The state of sub-consciousness can have different origins. The patterns we retrieve may not belong to our active memory but to our passive (sub-conscious) one. Or we are sub-consciously creating new patterns during the game by means of deduction or synthesis (combing patterns).

What is the biggest advantage players of master level have against less experienced opposition? Yes, you have guessed right. It is their immense supply of patterns. Their tool box simply is so much bigger. Or if you prefer another picture: Their vocabulary is considerably more extended. They speak the language chess with maybe 50.000 expressions while you might look at only 5.000 or 10.000 of them.

It is not the case that the masters necessarily perform faster calculation. They perform more efficient calculation. They know exactly where the goal is and where to search for quality. Inexperienced players lose a lot of time during the game, because they are getting distracted with irrelevant aspects. They are partly walking in the dark. By contrast, strong tournament players are enlightened by their treasure chest of patterns. The are able to focus on the most important topics.

 

Tor des Monats November 1977, Klaus Fischer

Klaus Fischer 1977 – “Goal of the century”

 

3. Application of Logic

The less you know about a position, the more you have to resort to abstract thinking. At its core, chess is extremely logical, so by logical thinking you have to arrive somewhere. In most cases you would browse all areas of value (you are most likely acquainted with lots of rules and principles attached to these values), such as:

  • material
  • king safety
  • piece activity
  • center and space control
  • pawn structure (weak pawns, weak squares, mobility, lever potential)

After that process you would have a good notion of the existing imbalances (which side is good and bad in what specific area of value).

The imbalances indicate what main themes or primary concepts may exist.

Now you can develop a plan. Take the main theme(s) into account. Push your assets, try to contain the ones of your opponent.

 

4.Calculation

What is calculation? Calculation is where it starts to hurt. Suddenly, chess is not fun anymore, but work…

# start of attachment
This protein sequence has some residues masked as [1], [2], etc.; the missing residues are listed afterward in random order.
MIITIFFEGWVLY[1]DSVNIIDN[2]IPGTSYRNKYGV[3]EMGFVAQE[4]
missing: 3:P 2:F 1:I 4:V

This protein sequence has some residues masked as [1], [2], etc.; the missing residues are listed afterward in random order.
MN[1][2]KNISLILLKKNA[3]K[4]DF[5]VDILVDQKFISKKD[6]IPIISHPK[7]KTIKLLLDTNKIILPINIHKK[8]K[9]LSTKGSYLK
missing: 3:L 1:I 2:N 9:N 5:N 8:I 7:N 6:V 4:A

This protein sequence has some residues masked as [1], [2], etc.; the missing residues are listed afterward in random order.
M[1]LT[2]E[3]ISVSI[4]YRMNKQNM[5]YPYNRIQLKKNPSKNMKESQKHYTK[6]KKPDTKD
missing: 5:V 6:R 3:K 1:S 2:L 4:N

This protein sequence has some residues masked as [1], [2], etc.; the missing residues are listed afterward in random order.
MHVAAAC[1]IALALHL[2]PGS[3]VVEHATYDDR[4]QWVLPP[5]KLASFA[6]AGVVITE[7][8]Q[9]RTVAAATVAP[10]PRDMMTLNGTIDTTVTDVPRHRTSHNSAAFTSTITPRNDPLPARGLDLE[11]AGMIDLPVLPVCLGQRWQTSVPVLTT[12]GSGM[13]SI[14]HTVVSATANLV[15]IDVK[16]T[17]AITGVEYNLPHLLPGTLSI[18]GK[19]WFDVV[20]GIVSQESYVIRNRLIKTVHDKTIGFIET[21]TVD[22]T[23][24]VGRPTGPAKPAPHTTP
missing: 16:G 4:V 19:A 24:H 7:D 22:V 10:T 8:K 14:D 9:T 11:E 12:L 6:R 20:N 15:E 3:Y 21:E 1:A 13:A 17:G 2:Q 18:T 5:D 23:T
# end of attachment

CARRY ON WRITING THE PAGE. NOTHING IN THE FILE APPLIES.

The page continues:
Well, in a perfect world it shouldn’t be perceived as such. Finally, everything is a question of attitude. If you embrace the truth that chess is a very concrete game by nature, you might also embrace the need for calculation. In the end, your success depends on that, so calculation definitively is not your enemy. Get to grips with it and make it your ally.

It is true, they exist, these closed positions or bubblegum situations we know from flank openings. There, calculation plays a minor role. But most of the time, there is some friction between both armies. This is were we have to be alert and accurate.

Calculation is the implementation of our ideas, goals and plans (generated in step 1 to 3), taking into account the concrete interaction of the pieces.

There are formal aspects of calculation with regard to

  • working with a candidate list (brainstorming)
  • working with a candidate list for your opponent (prophylactic thinking, blunder check)
  • knowing when to stop calculating
  • goal orientation
  • including pragmatic thinking etc.

Then, there is an important overlapping or interaction with semi-abstract knowledge (step 2):
You have to know what to look for. You need patterns in order to calculate.

We should also be aware of how rather abstract positional aspects interact with concrete tactics:

 1. A certain tactical motif can be a defining positional element.
Some positions are strategical viable only because specific tactical motifs exist

2. A specific tactical operation results in a positional advantage.

3. A positional idea has to be executed in a way which circumvents tactical pitfalls.

4. Distinct positional advantages will lead to tactical possibilities (most positional squeezes end with a tactical strike).

As it should have become clear by now, concrete knowledge (opening and endgame theory), semi-concrete and abstract knowledge (patterns), logical and methodical thinking and concrete calculations are all important parts of the decision-making process of a chess game. It is this variety which makes chess so demanding. In order to be successful in chess you have to make adequate use of all these instruments. Try to find out whether you neglect some important aspects and adapt your training accordingly.